It’s been a long time coming, but change is happening now for the LGBTQ2+ community. Recently, U Sports announced the release of a new policy in respect to trans* student athletes. The policy permits student-athletes to be eligible to compete on the team that corresponds with either their sex assigned at birth or their gender identity. The policy follows the Canadian Ethics in Sports guidelines and will not require students to undergo hormone therapy to compete in the category of their choosing. All that is asked is that these athletes conform to the Canadian Anti-Doping Program.
Director of Sports and Recreation at Western University, Christine Stapleton says that the release of a policy like this was long overdue. Before it was announced there were no rules or regulations in place to accommodate for Trans* student-athletes.
“It was really not a comfortable feeling for these student-athletes who were trying to find a place in the sport that they identified with. It was not a conversation that was being had within the sport community or the institution. And really it was all taking place haphazardly,” commented Stapleton.
Like with any social change, controversy usually follows:
So literally any male athlete can choose to compete on the women's team. This is how self-ID works. No requirements. Just literally any dude who decides to call himself a woman on any given day. This is psycho. https://t.co/8FHFfuSizx
— Meghan Murphy (@MeghanEMurphy) September 30, 2018
After this policy was released many questioned whether or not it was fair to allow these students to play on the team that matches their gender identification, rather than their sex assigned at birth.
“I completely understand the struggle that some students may be facing…however if I were one of the top female athletes in my category of sport and and then all of a sudden someone who may not have been training as long as a I have been, decides to make the transition from man to women per say, enters my category of sport for example, running — a hundred percent I think they are going to beat me. Biologically and genetically, I do not see how it could be fair if a Transwoman is racing against a biological female, just because their genetic makeup is that of a male,” said Jeanine Lewis a Western University student and former athlete.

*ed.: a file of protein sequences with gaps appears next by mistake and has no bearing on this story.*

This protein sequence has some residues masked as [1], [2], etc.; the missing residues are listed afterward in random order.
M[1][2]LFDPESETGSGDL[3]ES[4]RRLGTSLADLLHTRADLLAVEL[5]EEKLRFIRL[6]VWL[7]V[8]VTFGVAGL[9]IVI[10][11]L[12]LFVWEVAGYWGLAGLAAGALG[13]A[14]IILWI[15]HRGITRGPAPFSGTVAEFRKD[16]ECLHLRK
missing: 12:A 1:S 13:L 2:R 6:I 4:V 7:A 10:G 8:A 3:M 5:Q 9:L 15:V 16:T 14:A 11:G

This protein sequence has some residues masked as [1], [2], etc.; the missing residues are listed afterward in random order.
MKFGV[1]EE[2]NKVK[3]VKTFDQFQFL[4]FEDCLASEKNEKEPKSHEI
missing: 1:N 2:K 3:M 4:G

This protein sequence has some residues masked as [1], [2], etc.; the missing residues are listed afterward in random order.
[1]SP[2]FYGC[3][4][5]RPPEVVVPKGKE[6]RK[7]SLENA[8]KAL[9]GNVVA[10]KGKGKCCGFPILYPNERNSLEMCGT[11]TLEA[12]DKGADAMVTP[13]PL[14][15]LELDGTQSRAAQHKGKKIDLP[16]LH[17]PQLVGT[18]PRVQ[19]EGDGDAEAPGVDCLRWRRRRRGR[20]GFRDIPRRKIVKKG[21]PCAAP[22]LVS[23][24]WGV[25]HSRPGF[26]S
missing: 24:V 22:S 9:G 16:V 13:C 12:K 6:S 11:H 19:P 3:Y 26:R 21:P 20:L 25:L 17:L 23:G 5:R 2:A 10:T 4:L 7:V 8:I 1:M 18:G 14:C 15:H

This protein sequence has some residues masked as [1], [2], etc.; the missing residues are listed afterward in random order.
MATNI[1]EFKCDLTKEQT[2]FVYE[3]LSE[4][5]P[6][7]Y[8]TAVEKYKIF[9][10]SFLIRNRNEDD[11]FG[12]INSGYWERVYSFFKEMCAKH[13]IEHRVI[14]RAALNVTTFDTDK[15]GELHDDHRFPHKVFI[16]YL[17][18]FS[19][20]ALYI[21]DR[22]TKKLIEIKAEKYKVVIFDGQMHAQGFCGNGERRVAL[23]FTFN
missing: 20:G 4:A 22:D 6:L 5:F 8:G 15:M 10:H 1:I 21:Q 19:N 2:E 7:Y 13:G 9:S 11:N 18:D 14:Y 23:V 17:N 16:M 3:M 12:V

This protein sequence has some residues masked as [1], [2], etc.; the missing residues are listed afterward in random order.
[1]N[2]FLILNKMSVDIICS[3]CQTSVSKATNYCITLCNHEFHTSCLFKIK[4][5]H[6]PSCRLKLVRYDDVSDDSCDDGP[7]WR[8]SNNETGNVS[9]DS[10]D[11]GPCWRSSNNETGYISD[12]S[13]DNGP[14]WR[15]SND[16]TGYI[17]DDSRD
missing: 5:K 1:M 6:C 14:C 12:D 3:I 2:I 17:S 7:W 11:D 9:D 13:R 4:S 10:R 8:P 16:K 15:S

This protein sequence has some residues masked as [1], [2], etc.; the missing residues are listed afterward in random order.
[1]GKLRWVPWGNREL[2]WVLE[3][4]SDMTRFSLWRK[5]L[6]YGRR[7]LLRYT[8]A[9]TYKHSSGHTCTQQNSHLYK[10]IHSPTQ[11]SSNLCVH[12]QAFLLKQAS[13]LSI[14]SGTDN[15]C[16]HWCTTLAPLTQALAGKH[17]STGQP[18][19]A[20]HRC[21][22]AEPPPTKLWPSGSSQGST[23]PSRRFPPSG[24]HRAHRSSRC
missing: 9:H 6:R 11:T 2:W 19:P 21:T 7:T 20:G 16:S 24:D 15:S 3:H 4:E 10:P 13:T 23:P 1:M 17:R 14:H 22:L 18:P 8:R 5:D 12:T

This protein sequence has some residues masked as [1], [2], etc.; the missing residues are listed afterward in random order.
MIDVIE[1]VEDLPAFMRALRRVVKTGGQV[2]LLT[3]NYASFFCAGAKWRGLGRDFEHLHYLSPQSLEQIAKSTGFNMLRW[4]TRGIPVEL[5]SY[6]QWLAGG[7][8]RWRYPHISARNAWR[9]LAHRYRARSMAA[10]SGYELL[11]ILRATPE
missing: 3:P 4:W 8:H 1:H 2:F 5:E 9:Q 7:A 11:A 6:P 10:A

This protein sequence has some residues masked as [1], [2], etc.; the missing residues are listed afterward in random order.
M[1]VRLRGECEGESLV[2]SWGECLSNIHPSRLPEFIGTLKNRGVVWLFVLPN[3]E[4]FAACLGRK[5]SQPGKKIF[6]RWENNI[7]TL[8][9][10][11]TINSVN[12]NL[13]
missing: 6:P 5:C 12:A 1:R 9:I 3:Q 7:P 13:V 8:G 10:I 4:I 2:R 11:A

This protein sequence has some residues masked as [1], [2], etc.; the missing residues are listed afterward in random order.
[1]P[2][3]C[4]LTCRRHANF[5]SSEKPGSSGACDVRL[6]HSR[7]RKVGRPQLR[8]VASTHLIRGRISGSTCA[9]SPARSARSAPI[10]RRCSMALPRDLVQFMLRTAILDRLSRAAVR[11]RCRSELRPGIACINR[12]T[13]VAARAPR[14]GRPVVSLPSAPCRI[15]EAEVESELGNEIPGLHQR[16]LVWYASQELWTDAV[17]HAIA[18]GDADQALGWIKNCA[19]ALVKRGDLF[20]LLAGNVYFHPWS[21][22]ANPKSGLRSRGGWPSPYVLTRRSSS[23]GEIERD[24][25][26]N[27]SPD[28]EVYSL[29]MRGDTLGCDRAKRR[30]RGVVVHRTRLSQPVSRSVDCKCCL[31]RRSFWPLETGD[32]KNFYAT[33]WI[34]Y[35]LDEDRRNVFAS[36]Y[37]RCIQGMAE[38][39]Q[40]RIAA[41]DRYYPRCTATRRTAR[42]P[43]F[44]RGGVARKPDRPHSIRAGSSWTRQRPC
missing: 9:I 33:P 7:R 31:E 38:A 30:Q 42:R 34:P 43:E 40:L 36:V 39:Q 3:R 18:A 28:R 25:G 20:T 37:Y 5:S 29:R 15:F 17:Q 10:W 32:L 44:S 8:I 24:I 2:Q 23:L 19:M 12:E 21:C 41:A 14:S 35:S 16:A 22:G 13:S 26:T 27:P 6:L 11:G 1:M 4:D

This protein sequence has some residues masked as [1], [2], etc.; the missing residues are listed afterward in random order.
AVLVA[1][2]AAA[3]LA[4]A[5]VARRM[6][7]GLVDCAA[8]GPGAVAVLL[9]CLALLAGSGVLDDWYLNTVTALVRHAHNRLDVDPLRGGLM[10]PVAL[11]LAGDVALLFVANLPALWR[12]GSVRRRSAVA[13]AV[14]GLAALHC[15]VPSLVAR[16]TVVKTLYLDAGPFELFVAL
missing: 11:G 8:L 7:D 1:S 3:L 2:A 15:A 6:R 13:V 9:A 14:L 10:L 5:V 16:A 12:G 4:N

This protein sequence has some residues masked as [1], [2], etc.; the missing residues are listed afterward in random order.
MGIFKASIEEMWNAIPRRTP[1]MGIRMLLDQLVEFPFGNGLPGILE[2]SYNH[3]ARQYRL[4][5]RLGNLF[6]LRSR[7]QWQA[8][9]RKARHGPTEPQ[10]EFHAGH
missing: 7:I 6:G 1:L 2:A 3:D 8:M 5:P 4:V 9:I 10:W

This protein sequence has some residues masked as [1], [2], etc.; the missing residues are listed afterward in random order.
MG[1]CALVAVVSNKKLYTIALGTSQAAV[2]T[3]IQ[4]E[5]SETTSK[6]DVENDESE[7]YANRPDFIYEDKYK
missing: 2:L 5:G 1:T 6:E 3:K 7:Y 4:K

Diana Facca, a western university student and supporter of the LGBTQ community does not see it that way. She says that we need to consider that there are others beyond just Transgender people who feel like they do not belong to stereotypical gender ideals and discourses. She argues that gender is not black and white and having these restrictions in sports limits the opportunities of so many people.
“Think about intersex people, what team should they be on? Should they not be on a team because of their [physical] makeup? I think it’s ridiculous that we have these boundaries and I think that there should be places where everyone can feel comfortable and supported without feeling that they do not belong,” said Facca.
It is clear that not everyone agrees on wether or not this policy is for the better, but if there is one thing that can be taken away from this it is that change is not going to happen on its own.
WATCH: U Sports Policy in Respect to Trans* Student Athletes
LINK: U Sports Press Release